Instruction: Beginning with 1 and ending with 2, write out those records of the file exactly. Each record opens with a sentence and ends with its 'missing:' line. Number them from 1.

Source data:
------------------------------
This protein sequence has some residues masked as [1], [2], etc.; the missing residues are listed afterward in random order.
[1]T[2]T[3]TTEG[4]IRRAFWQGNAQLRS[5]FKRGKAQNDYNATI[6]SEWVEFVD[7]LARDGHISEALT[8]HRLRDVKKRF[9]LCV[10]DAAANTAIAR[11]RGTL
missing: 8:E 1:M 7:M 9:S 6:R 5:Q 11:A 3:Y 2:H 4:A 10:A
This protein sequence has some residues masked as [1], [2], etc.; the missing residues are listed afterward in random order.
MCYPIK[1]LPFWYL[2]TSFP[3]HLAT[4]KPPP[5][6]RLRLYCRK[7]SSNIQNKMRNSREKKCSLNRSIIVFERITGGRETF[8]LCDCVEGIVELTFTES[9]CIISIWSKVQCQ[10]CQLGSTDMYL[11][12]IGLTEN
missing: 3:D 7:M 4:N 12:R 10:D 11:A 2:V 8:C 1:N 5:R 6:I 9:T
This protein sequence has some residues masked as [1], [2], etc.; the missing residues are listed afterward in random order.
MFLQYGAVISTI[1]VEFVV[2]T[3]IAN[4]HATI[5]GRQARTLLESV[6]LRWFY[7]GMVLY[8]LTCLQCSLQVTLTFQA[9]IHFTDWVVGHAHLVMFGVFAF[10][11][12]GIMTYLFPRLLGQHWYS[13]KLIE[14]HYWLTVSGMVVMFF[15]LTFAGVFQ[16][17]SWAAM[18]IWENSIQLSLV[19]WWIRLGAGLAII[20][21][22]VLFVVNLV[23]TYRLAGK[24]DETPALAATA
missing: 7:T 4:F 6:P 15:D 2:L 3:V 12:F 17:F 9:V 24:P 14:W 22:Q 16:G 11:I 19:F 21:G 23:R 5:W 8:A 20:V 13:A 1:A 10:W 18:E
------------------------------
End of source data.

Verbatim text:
This protein sequence has some residues masked as [1], [2], etc.; the missing residues are listed afterward in random order.
[1]T[2]T[3]TTEG[4]IRRAFWQGNAQLRS[5]FKRGKAQNDYNATI[6]SEWVEFVD[7]LARDGHISEALT[8]HRLRDVKKRF[9]LCV[10]DAAANTAIAR[11]RGTL
missing: 8:E 1:M 7:M 9:S 6:R 5:Q 11:A 3:Y 2:H 4:A 10:A
This protein sequence has some residues masked as [1], [2], etc.; the missing residues are listed afterward in random order.
MCYPIK[1]LPFWYL[2]TSFP[3]HLAT[4]KPPP[5][6]RLRLYCRK[7]SSNIQNKMRNSREKKCSLNRSIIVFERITGGRETF[8]LCDCVEGIVELTFTES[9]CIISIWSKVQCQ[10]CQLGSTDMYL[11][12]IGLTEN
missing: 3:D 7:M 4:N 12:R 10:D 11:A 2:V 8:C 1:N 5:R 6:I 9:T